I feel completely alone in my marriage
I have been married for 11 years. Within the past 2 years we have drifted far apart. We coexist together but there is very little personal interest in each other. I often feel that my husband has "friends" at work that he is more emotional invested in than me. I feel very alone and just uncared for. Is there anything I can do to feel reconnected?
I'm sure you've tried to talk to your husband, but if not, could you? Have a conversation with him about him and his life, his work, etc. See if he relaxes and opens up to you, even a little bit. Don't try to have a heavy conversation or even unburden yourself to him during this first conversation - just try to be light-hearted and focus on hearing him. It's the first step towards getting your needs met too, and ending any emotional standoff that might have come about between you.
- 76 views
Your question highlights your pain very clearly. What you are describing is one of the most common scenarios I see in my practice with couples: One partner feels terribly lonely and unimportant in response to the other partner either turning towards other people and activities or being withdrawn and turning inward. My mind immediately goes to a question for you: What happens when you are feeling alone and uncared for? What do you say to yourself about you, about your spouse, and about your relationship? What do you do in response to these feelings? Do you ask for what you need? Does this lead to arguments? Do you stay silent or withdraw?
Very often, couples enter into negative patterns where one partner feels afraid of rejection by the other partner and so withdraws from the relationship (and is often seen as "cold and aloof" towards the relationship), and the other partner feels afraid of abandonment by the withdrawing partner and so pursues the other (and is often seen as "critical and nagging"). Regardless of "who started it," these patterns can turn into infinity loops that take on a gravity of their own, and ultimately cause both partners to withdraw and dissolve the relationship. If both partners want to work on saving and improving the relationship, the way out of this is to learn about your emotions and patterns together so that you can slow down the pattern and stay in touch with the emotions that pull people together. As the patterns slow down, partners are better able to get more deeply in touch with their vulnerabilities, needs and longings, and ask for them to be met in such a way that doesn't leave the other partner feeling criticized, threatened, abandoned, or uncared for.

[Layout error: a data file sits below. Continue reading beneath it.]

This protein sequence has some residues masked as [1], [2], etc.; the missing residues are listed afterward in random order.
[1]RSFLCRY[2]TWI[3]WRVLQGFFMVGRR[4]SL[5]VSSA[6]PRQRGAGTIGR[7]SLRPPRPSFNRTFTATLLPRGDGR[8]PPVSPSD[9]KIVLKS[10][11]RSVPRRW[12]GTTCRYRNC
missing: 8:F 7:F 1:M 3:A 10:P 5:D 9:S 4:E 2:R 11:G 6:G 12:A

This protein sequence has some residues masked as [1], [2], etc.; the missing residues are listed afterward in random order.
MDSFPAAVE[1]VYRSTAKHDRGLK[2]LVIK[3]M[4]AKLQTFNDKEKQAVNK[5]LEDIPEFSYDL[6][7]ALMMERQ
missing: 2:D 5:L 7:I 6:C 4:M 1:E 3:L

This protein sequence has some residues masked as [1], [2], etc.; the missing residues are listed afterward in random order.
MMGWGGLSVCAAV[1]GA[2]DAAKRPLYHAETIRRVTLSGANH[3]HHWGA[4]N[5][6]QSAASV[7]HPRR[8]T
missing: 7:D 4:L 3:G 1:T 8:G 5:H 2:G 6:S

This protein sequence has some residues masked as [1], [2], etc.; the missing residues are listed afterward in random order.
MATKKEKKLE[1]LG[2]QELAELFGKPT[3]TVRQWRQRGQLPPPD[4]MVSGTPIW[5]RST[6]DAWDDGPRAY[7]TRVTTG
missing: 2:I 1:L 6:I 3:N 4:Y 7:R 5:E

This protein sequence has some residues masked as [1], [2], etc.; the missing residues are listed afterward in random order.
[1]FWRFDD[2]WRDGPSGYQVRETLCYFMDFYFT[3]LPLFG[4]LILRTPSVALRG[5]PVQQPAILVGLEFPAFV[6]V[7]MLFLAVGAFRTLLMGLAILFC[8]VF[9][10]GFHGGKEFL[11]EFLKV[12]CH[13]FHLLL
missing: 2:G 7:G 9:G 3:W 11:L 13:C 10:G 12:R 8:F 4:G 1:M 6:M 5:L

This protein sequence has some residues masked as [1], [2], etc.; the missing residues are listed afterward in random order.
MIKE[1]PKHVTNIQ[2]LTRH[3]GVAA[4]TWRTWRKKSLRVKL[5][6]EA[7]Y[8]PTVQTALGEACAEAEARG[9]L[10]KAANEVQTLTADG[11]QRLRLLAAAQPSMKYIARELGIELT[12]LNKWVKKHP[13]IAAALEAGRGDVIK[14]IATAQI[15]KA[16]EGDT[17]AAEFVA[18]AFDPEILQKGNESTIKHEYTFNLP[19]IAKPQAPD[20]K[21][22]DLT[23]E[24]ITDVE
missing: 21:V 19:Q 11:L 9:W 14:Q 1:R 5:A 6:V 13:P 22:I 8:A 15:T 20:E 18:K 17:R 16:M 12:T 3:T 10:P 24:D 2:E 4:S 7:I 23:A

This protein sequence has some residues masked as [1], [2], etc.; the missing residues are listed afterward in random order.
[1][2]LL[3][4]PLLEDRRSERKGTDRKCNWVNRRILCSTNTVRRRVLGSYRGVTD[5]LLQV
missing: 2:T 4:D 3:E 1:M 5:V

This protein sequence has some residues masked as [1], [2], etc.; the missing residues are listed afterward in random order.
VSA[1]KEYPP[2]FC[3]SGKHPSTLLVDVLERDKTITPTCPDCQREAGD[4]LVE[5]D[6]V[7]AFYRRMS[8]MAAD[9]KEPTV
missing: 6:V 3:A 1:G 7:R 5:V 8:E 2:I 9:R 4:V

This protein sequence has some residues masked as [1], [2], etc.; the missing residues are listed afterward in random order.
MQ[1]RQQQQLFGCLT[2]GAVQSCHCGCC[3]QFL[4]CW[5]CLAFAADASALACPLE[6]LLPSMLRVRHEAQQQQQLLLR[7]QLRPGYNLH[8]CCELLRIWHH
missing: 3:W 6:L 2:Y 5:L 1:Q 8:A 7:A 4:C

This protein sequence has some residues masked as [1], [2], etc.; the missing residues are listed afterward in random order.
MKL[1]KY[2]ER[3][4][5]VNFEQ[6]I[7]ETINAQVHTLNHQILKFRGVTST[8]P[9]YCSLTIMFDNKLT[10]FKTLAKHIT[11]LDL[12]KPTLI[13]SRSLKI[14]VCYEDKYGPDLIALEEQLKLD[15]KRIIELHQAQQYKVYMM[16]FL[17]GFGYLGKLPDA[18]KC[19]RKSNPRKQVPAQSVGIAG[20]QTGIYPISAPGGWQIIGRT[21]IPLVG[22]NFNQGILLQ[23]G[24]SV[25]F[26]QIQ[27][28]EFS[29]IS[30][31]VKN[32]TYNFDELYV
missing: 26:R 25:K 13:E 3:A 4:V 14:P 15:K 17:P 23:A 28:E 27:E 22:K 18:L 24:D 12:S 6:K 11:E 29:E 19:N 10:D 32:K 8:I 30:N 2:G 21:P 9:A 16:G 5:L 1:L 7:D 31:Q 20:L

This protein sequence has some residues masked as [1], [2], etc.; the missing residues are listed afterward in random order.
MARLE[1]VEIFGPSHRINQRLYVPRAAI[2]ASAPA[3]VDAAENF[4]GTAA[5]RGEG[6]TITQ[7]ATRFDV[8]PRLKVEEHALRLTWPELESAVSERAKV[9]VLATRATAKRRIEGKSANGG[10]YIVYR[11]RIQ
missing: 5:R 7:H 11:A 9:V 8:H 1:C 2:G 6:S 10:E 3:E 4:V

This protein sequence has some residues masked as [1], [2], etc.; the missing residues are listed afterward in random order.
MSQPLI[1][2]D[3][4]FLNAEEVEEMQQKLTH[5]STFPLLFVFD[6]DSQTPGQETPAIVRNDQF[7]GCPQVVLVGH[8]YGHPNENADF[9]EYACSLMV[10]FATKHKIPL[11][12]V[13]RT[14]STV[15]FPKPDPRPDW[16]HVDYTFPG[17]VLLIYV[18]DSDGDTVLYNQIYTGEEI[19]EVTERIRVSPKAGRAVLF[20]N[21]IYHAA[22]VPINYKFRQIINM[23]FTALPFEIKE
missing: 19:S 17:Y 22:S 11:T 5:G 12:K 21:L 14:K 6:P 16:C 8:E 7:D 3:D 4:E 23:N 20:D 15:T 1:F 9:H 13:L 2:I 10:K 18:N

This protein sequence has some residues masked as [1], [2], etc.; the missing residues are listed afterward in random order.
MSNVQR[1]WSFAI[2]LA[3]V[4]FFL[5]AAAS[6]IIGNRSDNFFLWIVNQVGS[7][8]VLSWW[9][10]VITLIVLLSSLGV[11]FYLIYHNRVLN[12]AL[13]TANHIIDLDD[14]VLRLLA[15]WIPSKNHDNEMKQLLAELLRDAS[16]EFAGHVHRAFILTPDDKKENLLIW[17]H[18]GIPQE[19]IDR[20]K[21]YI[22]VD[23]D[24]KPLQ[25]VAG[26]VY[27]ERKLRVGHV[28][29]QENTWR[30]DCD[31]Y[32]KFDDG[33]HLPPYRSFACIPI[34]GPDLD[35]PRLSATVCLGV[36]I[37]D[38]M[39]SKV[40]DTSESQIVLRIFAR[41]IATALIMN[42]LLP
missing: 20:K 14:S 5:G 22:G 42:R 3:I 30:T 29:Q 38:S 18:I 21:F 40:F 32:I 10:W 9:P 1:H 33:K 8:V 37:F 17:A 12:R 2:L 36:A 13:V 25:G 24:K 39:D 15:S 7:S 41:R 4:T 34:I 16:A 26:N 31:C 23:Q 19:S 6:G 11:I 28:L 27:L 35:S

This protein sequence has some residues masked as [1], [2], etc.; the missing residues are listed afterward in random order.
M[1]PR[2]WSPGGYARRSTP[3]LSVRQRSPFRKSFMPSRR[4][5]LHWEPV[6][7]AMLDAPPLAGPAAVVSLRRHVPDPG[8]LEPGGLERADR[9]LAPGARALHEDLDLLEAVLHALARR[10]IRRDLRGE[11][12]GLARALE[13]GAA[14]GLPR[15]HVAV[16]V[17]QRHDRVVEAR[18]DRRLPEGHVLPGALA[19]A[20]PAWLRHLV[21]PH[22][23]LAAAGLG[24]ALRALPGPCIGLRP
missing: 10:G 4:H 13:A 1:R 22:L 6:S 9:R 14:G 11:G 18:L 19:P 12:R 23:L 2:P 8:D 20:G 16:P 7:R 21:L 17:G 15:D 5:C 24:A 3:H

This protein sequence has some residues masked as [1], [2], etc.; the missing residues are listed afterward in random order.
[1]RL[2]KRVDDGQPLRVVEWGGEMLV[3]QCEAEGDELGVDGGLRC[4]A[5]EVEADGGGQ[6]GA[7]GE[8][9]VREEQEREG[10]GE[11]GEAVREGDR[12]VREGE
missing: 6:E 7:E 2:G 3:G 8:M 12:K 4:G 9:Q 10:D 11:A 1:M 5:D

Some couples can do this without the help of a therapist. The book "Hold Me Tight: 7 Conversations for a LIfetime of Love" by Sue Johnson is a self-help book based on Emotionally Focused Therapy (the most scientifically validated couples therapy that currently exists), and has been helpful to many couples that I see. When a therapist is needed to help partners reconnect or overcome betrayals, I recommend seeking couples therapists who are trained in a scientifically tested model of couples therapy (such as Emotionally Focused Therapy. You can learn more about EFT or find an EFT therapist here: http://www.iceeft.com).
Your pain is understandable and valid. It's telling you what you are missing and what you want.
Reconnection comes when we can listen to what our feelings are telling us, express those feelings in a safe way, and assert our wants/needs, while remaining open to the vulnerabilities and needs of our partner.
If you can do that on your own, and your relationship is responsive, that's fantastic! If you encounter challenges in resolving this yourself, consider therapy with a trained couples therapist using a model that is scientifically validated.
Pain means this is important! You and your marriage are worth the effort!
- 79 views
Piggybacking on the other respondent's suggestions, I also agree that most couples could use more frequent and more bonding communication in their relationships, and this is a GREAT place to get the ball rolling towards reconnecting.